The purpose of Big Data is to supply companies with actionable information on any variety of aspects. But this is proving to be far more difficult than it looks. Studies have shown that more than half of Big Data projects are left uncompleted, with 58% of them citing inaccurate scope as a cause. This hints at a widespread shortcoming of Big Data project management.
In fact, two of the most often reported reasons for project failures are a lack of expertise in data analysis, both from a correlative and contextual standpoint. Reports show that data processing, management and analysis are all difficult in any phase of the project, with IT teams citing each of those reasons more than 40% of the time.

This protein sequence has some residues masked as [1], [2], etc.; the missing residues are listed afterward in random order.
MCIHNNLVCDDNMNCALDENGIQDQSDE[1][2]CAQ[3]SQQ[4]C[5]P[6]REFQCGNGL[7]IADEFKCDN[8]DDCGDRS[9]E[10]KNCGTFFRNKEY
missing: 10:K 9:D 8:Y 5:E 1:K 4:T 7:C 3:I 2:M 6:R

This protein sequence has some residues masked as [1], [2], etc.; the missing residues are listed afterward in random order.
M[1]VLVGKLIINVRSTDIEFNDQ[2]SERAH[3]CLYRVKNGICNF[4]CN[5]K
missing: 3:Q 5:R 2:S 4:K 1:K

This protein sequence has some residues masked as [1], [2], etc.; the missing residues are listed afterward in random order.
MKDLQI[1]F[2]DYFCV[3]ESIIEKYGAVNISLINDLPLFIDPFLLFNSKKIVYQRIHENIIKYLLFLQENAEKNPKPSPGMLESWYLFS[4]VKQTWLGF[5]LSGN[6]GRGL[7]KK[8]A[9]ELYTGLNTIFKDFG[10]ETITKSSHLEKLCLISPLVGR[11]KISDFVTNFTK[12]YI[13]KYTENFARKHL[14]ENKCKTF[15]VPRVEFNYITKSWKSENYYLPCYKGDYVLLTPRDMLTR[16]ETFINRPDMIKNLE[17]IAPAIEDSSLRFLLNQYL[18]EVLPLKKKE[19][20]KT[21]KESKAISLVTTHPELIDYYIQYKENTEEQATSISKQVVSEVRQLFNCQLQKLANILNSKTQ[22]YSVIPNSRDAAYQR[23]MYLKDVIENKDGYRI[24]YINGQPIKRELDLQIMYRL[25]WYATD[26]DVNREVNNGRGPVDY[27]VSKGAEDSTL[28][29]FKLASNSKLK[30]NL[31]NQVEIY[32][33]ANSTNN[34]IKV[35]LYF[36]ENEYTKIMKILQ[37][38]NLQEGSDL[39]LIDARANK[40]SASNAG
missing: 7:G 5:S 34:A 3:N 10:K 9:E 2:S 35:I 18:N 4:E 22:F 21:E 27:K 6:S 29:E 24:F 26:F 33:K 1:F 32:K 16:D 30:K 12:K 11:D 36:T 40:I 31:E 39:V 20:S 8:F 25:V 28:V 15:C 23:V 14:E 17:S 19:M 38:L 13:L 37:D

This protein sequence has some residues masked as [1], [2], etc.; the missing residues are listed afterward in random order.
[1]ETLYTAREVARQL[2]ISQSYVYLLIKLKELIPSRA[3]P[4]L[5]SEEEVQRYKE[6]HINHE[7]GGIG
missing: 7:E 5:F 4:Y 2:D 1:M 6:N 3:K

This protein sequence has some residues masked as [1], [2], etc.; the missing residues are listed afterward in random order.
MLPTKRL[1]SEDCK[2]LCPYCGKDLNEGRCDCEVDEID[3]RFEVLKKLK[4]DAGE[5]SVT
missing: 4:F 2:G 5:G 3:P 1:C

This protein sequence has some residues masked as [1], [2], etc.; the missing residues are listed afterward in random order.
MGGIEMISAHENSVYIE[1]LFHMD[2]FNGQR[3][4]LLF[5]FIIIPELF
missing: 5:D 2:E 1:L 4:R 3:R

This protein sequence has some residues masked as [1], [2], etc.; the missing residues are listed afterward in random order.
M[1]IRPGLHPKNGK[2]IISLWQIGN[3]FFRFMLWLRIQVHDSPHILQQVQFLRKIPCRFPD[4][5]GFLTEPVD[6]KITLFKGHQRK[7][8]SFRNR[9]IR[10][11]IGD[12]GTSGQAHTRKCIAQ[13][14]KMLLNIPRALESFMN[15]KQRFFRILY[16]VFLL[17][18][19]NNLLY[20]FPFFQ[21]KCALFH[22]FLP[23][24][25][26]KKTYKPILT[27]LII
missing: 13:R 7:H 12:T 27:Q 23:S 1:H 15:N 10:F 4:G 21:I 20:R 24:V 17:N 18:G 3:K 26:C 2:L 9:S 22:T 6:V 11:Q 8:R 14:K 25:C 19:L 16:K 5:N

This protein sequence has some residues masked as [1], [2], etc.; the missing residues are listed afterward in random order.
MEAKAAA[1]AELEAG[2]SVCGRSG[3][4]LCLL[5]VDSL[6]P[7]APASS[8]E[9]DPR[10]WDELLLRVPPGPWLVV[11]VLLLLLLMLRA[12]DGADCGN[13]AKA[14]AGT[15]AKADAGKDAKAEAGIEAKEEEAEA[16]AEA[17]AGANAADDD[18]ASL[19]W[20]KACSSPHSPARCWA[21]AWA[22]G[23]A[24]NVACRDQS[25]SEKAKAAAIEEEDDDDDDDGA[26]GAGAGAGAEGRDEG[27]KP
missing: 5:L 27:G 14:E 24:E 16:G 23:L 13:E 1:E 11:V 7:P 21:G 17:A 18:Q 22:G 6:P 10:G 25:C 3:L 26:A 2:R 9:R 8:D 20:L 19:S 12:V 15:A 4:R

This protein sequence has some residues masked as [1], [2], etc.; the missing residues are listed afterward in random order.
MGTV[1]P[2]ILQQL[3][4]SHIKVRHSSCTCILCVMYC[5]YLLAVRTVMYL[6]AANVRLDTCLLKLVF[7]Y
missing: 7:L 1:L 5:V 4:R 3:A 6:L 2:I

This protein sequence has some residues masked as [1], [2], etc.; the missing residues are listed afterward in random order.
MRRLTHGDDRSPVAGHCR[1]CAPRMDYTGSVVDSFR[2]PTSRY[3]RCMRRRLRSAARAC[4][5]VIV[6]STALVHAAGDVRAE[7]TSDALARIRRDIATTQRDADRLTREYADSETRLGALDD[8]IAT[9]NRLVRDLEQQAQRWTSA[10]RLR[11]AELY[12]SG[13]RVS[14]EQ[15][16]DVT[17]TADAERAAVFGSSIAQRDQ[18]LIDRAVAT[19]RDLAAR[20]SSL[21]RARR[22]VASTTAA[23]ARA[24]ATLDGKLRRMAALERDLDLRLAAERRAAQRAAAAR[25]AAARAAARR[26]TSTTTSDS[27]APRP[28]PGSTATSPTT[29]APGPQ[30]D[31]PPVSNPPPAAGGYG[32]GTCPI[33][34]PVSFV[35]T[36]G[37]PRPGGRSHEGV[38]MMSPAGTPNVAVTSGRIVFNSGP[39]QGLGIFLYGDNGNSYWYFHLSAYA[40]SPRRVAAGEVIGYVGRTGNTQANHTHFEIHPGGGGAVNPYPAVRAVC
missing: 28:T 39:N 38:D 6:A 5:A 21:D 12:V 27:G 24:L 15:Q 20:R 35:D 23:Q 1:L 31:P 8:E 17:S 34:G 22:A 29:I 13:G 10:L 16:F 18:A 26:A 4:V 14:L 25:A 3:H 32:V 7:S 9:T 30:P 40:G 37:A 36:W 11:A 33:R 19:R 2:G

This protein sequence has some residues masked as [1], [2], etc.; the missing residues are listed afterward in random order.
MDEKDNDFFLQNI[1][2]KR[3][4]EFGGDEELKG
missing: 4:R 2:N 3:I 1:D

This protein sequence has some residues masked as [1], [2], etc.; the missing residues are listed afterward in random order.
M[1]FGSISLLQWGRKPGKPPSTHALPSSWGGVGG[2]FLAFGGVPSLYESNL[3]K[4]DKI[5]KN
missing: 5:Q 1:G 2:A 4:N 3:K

However, failures in Big Data projects may not solely lie on faulty project management. In a recent survey, a staggering 80% of Big Data’s biggest challenges are from a lack of appropriate talent. The field’s relative infancy is making it hard for Big Data enterprises to find the necessary staff to see projects to fruition. The result is underutilized data and missed project goals.
IT teams are quickly recognizing a chasm between executives and frontline staffers whose job it is to apply the findings from Big Data. In the end, Big Data may not be the anticipated cure-all for 21st century business management. It is only as good as good as the system that runs it.